PDP, APC Trade Words Over N5Bn Donation By DISCOS To Jonathan Campaign
THE ruling Peoples Democratic Party (PDP) and the opposition All Progressives Congress (APC) yesterday traded words over a N5 billion donation purportedly made by the power Distribution Companies (DISCOS) to the re-election campaign fund of President Goodluck Jonathan.
The altercation occurred at the sixth edition of PDP, APC debate themed “Improving Power Supply in Nigeria: What is Your Party’s Master Plan?” held at Barcelona Hotel, Abuja.
The Chief Executive Officer (CEO) of the Nigerian Electricity Regulation Commission (NERC), Dr. Sam Amadi, who stood in for the PDP, however, denied knowledge of such deal.
Recalling how he took punitive measures against the DISCOS for breaching laid down rules, Amadi contended that as head of the regulatory outfit in the power sector, there was no way he would have approved such underhand deals.
He said: “On the issue about campaign fund to President Jonathan, these are so strange. The accounts of the DISCOS are regulated. You are aware that NERC did a snap audit and we penalise them by N2 billion for inappropriate expenditure. If we see any evidence of inappropriate expenditure we will discipline them.”
But the National Publicity Secretary of the APC, Alhaji Lai Mohammed, insisted that such monies were given to Jonathan to help float his campaign in the public glare.
He noted: “Well, I don’t see a situation of people who are licensed by government to be donating N5 billion. It was televised; I don’t think you should argue on that. It is in the public domain and shortly after that, the Central Bank of Nigeria (CBN) made its own intervention. It is good Nigerians are watching this happening. I am happy this issue was raised.”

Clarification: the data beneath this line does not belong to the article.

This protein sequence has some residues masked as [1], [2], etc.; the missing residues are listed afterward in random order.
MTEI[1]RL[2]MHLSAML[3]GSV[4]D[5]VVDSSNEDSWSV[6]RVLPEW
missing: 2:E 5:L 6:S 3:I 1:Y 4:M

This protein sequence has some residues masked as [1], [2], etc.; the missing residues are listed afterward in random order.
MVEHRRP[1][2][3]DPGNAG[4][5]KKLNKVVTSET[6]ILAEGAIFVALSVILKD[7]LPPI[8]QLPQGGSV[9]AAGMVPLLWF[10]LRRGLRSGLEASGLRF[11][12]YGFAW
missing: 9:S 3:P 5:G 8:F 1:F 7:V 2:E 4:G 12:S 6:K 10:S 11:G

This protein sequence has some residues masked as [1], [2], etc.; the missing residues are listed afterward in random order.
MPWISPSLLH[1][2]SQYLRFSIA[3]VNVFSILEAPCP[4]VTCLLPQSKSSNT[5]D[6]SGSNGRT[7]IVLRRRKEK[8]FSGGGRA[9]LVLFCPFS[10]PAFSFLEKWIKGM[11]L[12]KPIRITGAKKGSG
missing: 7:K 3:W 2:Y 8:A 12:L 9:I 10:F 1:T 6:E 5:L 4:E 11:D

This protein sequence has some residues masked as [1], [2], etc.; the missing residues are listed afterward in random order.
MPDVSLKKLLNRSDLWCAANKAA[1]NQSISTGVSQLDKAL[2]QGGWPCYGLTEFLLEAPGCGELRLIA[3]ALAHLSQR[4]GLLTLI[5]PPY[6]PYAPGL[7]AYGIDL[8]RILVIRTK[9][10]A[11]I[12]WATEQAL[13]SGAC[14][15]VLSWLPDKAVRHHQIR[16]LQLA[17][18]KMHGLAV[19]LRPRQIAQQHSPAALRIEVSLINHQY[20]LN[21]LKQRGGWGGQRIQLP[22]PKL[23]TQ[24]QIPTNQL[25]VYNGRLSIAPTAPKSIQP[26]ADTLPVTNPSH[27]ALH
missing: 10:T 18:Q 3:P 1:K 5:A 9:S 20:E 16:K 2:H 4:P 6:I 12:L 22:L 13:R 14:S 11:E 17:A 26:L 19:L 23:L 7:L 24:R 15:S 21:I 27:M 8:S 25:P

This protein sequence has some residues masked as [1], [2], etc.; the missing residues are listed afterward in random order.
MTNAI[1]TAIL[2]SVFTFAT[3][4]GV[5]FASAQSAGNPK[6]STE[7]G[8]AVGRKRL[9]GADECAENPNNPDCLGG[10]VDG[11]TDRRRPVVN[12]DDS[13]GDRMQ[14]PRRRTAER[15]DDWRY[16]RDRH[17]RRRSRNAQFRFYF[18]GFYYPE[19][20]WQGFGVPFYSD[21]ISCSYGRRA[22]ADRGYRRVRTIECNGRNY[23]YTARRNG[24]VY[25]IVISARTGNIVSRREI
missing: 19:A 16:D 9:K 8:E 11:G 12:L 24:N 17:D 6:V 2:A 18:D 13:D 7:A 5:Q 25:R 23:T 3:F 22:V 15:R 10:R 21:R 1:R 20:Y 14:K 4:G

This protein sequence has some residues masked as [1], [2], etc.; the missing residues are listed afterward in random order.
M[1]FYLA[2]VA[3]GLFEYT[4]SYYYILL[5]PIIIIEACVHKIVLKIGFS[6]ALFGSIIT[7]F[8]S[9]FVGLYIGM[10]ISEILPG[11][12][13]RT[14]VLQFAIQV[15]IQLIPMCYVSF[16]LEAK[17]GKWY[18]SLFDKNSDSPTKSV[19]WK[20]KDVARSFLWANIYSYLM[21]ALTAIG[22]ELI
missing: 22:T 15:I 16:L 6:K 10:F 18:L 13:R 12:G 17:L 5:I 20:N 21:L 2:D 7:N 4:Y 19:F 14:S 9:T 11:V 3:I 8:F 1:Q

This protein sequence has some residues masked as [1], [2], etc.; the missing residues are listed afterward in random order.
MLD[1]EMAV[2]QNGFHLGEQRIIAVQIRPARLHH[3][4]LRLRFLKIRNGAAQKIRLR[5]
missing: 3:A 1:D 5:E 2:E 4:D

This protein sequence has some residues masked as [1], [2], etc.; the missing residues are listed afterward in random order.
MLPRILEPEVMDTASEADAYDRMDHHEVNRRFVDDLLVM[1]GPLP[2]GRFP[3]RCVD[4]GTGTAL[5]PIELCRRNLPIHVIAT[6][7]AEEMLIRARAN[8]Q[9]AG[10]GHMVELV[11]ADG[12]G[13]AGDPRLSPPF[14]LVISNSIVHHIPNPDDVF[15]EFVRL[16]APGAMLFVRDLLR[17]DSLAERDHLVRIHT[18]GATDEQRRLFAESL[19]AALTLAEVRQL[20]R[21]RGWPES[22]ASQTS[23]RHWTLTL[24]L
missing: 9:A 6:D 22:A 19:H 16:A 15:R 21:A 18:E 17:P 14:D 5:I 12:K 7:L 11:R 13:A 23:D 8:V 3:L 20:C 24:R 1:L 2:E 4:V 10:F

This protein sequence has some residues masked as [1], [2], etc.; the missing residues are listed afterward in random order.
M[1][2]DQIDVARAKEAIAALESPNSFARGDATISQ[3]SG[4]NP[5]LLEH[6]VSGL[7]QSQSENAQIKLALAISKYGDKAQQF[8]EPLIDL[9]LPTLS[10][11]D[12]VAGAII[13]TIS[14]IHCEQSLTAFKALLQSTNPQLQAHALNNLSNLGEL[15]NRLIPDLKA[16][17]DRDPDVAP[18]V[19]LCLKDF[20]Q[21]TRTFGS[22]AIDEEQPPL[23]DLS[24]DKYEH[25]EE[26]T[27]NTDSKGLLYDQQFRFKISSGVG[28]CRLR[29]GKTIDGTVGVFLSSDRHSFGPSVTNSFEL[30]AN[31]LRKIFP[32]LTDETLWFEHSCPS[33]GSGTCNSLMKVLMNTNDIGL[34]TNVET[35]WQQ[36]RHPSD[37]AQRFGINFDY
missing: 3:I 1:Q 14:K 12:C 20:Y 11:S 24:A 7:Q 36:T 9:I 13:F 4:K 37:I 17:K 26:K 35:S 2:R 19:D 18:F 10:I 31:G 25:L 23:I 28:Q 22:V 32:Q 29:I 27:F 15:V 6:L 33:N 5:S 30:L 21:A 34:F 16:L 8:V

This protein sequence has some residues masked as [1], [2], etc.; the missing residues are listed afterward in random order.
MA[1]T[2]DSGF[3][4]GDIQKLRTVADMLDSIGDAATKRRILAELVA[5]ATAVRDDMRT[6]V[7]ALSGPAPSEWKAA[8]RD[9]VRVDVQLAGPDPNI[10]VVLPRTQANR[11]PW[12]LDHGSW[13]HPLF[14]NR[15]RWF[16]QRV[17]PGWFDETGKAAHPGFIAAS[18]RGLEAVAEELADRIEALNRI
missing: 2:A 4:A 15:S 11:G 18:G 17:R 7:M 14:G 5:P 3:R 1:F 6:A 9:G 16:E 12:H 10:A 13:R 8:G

The duo, who bared their minds on a wide range of issues in the power sector, were responding to a question from a member of the audience who asked the NERC boss whether it was appropriate for the DISCOS to donate monies to fund President Jonathan’s campaign and then not long after got huge chunk of monies from the Central Bank of Nigeria (CBN) in the form of intervention fund.
Amadi insisted that the privatisation of the power sector was required to ensure the participation of the private sector, adding that with the milestone so far recorded across the country, it has closed what he termed a chapter of darkness to usher in a new chapter of light.
Faulting the notion that privatisation of the power sector would automatically translate to immediate power generation, he said the dividend of the reform, which has a gestation period, would surely come soon.
Mohammed, however, said it was unfortunate that countries like India, Indonesia, Malaysia, that were at par with Nigeria 50 years ago, have left Nigeria behind due to the absence of reliable and stable electricity supply required to trigger industrialisation and employment generation in the country.
Promising that the APC would assemble a first-rate team of experts to fix the power sector if elected, he maintained that due process was not adhered to in the privatisation exercise embarked upon by the President Jonathan-led administration.
He noted: “We in the APC, assure you that where others have failed, we would succeed; where others have given excuses, we would give results; and where others have given you darkness, we would give you light because we have studied and assembled a first class team in the power sector that is working round the clock and we are going to give you the solution to what we think is an intractable problem which is power.
“Irrespective of what anybody wants to say, power still remains the single greatest test for any government in this country. Our administration should be judged on its preparedness to give power, which is stable and reliable and affordable.”